Monday, March 31, 2008

March Native Plant Workshop Update

We had perfect weather for another hands-on workshop session March 30 at Mountain Lakes. Clark, Kim and Steven continued cutting invasive multiflora rose, privet and honeysuckle from the small valley upstream of the lakes, and Simonette and I planted seeds of cutleaf coneflower, tall meadow rue, Joe Pye, Late Flowering Boneset, ironweed, bladdernut and fringed sedge in the greenhouse.

The habitat restoration is being funded by a grant from the USDA's Wildlife Habitat Incentive Program, and we're currently in hurry up mode to meet the deadline for the brush removal phase of the project. Thanks to everyone for their help.

The workshops are co-sponsored by Friends of Princeton Open Space and the Whole Earth Center.

Friday, March 28, 2008

Skunk Cabbage Pollination

I had assumed that, because skunk cabbages smell bad and mimic the color of rotten meat, that their flowers catered only to flies. But two weeks ago I happened to peer into one and found a honey bee collecting a major load of pollen. A fascinating description of skunk cabbage's central heating system and unusual root characteristics can be found at the Wikipedia website.

Tuesday, March 18, 2008

March 16 Workday Update

We had a good workday on the 16th at Mountain Lakes. Russ went after more multiflora rose and I planted 15 elderberry "live stakes", using the thickets of previously cut rose and privet bushes to protect the elderberries from the deer.

Friday, March 14, 2008

Spring Has a Spring To Its Baby Steps

Spring is bursting out here and there, in subtle prelude to the full unleashing of flowers. These crocuses are celebrating their liberation from English ivy, which happened last year (see last year's posts for easy ivy removal). Other non-native annuals like snowdrops and aconite have also been blooming for weeks.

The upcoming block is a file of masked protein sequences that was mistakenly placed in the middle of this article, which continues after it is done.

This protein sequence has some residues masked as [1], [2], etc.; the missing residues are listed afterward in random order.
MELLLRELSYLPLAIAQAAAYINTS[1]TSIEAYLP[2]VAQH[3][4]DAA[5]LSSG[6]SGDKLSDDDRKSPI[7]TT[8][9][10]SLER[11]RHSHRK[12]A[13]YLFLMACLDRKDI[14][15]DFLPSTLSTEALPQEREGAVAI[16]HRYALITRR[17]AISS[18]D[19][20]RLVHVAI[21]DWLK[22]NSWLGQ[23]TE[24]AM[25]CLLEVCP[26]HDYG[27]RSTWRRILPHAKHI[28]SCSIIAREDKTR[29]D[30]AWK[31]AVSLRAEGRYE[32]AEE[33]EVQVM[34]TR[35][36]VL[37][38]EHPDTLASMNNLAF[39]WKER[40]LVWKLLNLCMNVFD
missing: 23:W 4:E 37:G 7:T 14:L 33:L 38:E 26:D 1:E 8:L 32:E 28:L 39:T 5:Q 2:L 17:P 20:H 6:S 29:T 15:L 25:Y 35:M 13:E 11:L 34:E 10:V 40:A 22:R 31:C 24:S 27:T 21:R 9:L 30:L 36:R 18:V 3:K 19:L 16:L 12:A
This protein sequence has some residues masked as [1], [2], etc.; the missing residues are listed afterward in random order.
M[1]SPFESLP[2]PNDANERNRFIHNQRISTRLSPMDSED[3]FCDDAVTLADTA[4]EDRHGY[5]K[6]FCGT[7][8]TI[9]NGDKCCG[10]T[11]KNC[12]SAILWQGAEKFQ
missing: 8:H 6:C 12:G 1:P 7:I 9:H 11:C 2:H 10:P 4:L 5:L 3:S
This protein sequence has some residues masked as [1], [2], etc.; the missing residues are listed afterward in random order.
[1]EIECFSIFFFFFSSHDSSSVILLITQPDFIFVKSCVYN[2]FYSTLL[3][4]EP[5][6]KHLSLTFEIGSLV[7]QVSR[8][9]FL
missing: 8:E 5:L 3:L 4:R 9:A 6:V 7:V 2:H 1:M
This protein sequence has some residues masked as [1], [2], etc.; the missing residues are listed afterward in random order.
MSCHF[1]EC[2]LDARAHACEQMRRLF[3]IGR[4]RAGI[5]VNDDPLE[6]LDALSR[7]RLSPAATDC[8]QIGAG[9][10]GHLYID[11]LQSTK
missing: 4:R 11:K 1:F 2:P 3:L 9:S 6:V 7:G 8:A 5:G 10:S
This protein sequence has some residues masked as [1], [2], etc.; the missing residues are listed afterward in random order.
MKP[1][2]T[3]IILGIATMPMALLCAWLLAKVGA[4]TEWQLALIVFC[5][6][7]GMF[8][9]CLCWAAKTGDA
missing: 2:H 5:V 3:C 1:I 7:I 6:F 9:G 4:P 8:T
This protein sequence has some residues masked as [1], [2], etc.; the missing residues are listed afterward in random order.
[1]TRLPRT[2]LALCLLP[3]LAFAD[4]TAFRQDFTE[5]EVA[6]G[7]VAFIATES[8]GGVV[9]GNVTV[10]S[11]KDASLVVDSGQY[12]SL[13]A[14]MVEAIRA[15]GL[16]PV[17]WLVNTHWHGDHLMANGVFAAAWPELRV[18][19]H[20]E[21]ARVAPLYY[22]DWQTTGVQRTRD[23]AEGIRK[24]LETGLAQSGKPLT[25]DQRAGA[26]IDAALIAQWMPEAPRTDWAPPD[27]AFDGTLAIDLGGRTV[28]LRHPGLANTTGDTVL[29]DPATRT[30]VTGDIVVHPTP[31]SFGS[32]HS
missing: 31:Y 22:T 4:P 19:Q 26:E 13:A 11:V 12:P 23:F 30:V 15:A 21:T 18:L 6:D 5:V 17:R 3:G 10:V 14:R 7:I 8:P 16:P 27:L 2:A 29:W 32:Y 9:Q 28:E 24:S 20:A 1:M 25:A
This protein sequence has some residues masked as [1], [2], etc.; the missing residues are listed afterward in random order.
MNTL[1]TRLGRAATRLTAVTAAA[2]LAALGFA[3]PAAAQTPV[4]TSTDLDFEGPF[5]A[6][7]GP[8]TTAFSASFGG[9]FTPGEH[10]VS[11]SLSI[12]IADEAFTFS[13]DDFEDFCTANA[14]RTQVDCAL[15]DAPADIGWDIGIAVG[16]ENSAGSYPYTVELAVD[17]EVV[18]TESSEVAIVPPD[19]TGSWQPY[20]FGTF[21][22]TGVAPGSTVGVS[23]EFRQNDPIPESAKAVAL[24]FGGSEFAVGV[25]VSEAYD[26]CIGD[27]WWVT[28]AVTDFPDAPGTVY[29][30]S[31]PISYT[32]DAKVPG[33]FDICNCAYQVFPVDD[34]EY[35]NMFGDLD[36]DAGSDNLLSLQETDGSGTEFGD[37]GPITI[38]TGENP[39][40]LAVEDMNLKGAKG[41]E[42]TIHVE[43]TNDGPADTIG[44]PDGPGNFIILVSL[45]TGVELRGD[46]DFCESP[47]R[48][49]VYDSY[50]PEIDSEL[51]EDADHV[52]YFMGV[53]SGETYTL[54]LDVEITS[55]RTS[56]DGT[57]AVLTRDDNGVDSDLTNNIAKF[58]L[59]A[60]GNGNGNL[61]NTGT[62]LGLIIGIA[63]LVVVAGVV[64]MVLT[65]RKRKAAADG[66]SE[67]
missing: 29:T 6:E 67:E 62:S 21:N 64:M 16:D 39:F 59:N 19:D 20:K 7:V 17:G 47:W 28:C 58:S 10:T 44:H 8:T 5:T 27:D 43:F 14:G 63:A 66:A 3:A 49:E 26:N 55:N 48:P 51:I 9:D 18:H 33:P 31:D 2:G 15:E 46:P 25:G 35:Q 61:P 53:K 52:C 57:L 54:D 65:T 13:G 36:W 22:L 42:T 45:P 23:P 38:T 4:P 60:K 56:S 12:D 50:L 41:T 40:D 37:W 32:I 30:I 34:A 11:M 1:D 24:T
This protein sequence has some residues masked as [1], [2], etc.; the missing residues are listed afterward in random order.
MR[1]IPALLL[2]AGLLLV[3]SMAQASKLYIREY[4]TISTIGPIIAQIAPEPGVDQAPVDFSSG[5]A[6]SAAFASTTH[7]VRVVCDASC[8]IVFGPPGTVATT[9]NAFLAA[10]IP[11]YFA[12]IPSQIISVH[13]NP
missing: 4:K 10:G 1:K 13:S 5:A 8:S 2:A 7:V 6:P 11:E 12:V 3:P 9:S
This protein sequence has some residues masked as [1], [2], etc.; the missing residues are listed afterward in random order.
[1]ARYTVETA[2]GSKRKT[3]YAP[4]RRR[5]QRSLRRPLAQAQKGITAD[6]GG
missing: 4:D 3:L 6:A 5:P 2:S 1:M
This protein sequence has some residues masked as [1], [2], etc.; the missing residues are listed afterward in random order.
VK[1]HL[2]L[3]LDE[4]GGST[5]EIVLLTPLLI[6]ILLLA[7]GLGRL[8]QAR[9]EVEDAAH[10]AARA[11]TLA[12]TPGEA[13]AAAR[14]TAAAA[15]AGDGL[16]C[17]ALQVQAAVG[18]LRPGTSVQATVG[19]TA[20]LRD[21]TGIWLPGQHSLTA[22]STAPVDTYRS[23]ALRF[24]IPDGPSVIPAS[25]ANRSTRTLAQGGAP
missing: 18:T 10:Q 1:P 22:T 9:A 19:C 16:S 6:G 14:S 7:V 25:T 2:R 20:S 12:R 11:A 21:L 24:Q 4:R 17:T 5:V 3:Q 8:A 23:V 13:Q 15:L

Native species blooming this time of year are more understated--nature without makeup on. These are the catkins of alders lining Pettoranello Pond. Look up at the street trees, and chances are you'll see the reddish haze of tiny maple flowers. The skunk cabbages at Mountain Lakes are putting a call out to all flies for pollination services, as the spring peepers offer up eerie, spontaneous, mass orchestrations of primordial mating calls. There was even a V of geese flying north today.

Monday, March 10, 2008

Live Stakes Today, Shrubs Tomorrow

Thanks to yesterday's habitat restoration session at Mountain Lakes, the invasive shrubs are less legion, and some thirty new native shrubs now have a foothold in the valley just up from the lakes. It was a beautiful, sunny afternoon for working outside. The high winds left over from yesterday's storm front sailed high overhead.

We lopped the invasive bush honeysuckles and multflora rose bushes off at the ground, pulling many of the smaller honeysuckles completely out by the root. The more massive invasives were left in place as nifty protective cages into which we could plant the native shrubs, which took the form of live stakes.

A live stake, as I never tire of explaining because it's such an elegant way to create new plants, is a two foot cutting taken from a dormant, fully grown shrub. You then stick the bottom end into the soft late-winter soil and cut off all but a couple sets of buds above ground. Then wait for spring, when roots form below ground and leaves above. It would be highly convenient if all native shrubs were so cooperative, but only three species root on their own in this manner: silky dogwood, buttonbush and elderberry. All three can be found growing in the wet ground along streams. We planted the first two kinds.

Thanks to Clark, Steven and Annarie and her two children for their help and good company.

Another session is planned for this coming Sunday, March 16.